A “cyst” is a closed or “sac-like” structure that is full of semi-solid material, gases or liquid. Sebaceous cysts occur due to the buildup of sebum, an oily substance that keeps your skin and hair moisturized. Most sebaceous cysts are found on the face, the neck, the back, and rarely, in the genital area. Though they grow slowly and are usually painless, they can be uncomfortable and show up in embarrassing spots. You can get the cyst medically removed by a doctor or use home treatments to encourage the cyst to heal and disappear.
Note if the cyst has become inflamed and irritated. Most sebaceous cysts are harmless and do not require treatment. But if the cyst becomes irritated or inflamed, you may consider going to your doctor so they can remove it for you safely.
- Check if there is a tiny blackhead in the center of the cyst. The cyst may also be red, inflamed, and tender.
- You should also note a thick yellow fluid that comes out of the cyst when you press on it. The fluid may have a foul smell.
Let your doctor examine the cyst. If you think the sebaceous cyst is infected, you should allow your doctor to examine it and avoid touching it or draining it on your own at home.
- Trying to drain the cyst at home can increase your risk of having the cyst appear again, as you will not be able to remove the sac completely. Draining the sac on your own can also increase your risk of infection and scarring in the area around the cyst.
Allow your doctor to drain the cyst. This is a fairly easy procedure and can be done in your doctor’s office. They will first apply a local anesthetic on the cyst so you do not feel the procedure.
- Then, she will make a small incision in the cyst and drain the contents by “expressing” the fluid. “Expressing” means she will apply a small amount of pressure on the cyst to push the fluid out. The fluid in the cyst may appear yellow, cheesy looking, and have an unpleasant smell.
- Your doctor may also remove the cyst wall to prevent the cyst from appearing again. This is considered minor surgery and your doctor may need to give the area sutures once the cyst wall has been removed, depending on how big the cyst is.
- Removing the cyst is generally done after the acute infection has subsided, to prevent recurrence of an infected cyst.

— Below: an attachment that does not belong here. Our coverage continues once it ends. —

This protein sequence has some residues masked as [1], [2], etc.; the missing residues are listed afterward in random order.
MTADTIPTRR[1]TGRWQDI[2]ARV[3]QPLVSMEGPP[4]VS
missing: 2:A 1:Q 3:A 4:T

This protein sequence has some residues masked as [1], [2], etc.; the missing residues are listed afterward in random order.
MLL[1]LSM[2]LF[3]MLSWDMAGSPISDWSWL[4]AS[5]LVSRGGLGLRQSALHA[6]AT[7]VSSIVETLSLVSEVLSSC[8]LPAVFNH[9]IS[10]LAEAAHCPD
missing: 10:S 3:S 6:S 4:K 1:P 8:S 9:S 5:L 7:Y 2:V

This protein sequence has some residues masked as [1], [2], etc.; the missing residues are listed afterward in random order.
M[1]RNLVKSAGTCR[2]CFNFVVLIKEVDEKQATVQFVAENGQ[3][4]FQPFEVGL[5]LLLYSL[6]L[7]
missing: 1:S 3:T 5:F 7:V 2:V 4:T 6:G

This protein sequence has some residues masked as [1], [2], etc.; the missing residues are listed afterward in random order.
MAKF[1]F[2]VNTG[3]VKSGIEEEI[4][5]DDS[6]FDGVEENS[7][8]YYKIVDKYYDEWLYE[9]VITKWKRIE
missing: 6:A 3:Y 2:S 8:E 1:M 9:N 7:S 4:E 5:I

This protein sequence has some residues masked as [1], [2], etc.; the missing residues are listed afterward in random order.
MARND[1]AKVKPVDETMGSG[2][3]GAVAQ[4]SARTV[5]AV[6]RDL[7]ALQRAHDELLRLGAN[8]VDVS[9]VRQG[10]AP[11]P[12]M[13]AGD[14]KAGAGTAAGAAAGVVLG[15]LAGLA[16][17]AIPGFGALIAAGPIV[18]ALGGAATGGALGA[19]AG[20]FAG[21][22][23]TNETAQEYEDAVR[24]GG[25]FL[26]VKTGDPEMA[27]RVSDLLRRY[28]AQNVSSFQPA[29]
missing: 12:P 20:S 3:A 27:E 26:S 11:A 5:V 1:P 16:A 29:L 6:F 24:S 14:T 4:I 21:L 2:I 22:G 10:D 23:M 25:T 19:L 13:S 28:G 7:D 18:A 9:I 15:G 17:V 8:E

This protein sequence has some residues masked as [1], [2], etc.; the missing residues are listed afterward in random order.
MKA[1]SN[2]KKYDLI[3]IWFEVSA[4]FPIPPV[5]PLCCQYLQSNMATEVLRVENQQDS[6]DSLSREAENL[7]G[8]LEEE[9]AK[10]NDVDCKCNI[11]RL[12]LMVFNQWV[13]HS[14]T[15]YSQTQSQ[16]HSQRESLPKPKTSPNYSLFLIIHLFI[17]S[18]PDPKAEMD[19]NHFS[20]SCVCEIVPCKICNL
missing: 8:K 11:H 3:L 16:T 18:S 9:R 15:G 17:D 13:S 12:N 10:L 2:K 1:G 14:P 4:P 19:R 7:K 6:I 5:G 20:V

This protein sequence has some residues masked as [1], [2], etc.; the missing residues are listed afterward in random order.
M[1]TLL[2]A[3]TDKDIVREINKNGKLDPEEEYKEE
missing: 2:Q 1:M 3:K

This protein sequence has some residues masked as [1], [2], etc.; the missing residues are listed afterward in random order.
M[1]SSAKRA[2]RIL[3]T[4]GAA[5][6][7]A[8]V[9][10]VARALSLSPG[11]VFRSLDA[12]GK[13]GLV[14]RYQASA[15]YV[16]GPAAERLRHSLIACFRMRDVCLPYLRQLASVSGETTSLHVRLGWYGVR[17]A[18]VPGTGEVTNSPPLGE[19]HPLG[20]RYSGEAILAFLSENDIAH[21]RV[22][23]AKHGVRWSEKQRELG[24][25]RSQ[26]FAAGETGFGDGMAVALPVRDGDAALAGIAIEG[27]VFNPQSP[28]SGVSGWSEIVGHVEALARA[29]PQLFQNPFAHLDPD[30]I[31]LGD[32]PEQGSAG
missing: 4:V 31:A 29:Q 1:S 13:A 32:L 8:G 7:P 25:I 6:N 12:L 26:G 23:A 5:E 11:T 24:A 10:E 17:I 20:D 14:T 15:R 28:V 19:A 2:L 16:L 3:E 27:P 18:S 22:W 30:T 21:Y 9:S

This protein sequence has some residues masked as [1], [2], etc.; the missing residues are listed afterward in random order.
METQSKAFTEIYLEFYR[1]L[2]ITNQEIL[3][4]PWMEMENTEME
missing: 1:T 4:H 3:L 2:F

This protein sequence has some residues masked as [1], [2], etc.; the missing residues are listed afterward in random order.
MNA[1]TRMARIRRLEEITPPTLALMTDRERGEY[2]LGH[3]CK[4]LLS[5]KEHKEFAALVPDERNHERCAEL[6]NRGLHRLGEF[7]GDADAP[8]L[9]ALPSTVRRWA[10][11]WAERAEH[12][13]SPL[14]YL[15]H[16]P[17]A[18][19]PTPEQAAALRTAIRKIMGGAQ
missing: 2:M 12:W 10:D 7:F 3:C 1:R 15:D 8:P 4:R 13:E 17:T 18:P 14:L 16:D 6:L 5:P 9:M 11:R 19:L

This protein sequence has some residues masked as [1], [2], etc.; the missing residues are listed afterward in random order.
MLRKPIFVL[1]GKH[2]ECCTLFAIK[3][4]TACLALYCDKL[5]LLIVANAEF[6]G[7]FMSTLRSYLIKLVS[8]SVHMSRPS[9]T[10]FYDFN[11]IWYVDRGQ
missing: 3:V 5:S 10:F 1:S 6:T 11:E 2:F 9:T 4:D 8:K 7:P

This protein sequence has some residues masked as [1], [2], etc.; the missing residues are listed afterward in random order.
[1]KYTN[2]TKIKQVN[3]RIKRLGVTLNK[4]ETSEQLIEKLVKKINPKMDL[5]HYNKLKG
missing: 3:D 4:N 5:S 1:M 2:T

Make sure the area around the removed cyst does not get infected. Your doctor should give you instructions on how to treat the area around the removed cyst so it does not get infected and stays clean. They should put a bandage on the removed cyst so it can heal and instruct you to apply over-the-counter ointment to keep the area clean.
Put essential oils on the cyst. Certain essential oils have anti-inflammatory and antimicrobial properties, which can reduce the swelling of the cyst and lower the risk of infection, though this has not yet been medically proven.
- You can use essential oils directly on the cyst or mixed with castor oil to dilute the essential oil. If you decide to use castor oil, use three parts essential oil to seven parts castor oil. Tea tree oil, turmeric oil, garlic oil, and frankincense oil can all help to reduce the size of the cyst.
- Apply a small amount of the essential oils to the cyst four times a day with a cotton ball or a Q-tip. Cover the cyst with a small bandage once you have applied the oil. If the cyst does not reduce in size within one to two weeks or is still inflamed and painful, contact your doctor.
- After applying the aloe vera, rinse the area with warm water. Do this three to four times a day. You can also apply castor oil in the same manner, repeating the application three to four times a day.
Apply apple cider vinegar to help dry out the cyst. If you are sensitive to apple cider vinegar, you can dilute it with equal parts water. Apply it three to four times a day.
Use dry burdock root to draw out the proteins in the cyst. Combine ½ teaspoons of dried burdock root with 1 tablespoon honey and apply the mixture directly to the cyst, three to four times a day.
Apply chamomile tea to the cyst. Chamomile has been known to promote healing. You can soak a bag of chamomile tea and then apply the warm bag directly to the cyst three to four times a day.
Use bloodroot on the cyst. Bloodroot is used in Native American medicine to treat skin disorders, including cysts. Mix ⅛ teaspoon bloodroot powder with 2 tablespoons castor oil and apply it to the cyst with a Q-tip.
- Only use a small amount of bloodroot on skin with no breaks or cuts. Do not swallow any bloodroot or use it around your eyes, mouth, or genital area.
Apply a warm compress on the cyst. Use a clean washcloth soaked in warm water on the cyst. Apply the warm compress at least four times a day for 10 minutes at a time.
- You can also soak the washcloth in chamomile tea, ½ cup water and ½ cup chamomile tea steeped for 10 minutes, and apply it to the cyst.
- Alternatively, you can soak the washcloth in diluted apple cider vinegar, with equal amounts of apple cider vinegar boiled in water, and apply it to the cyst.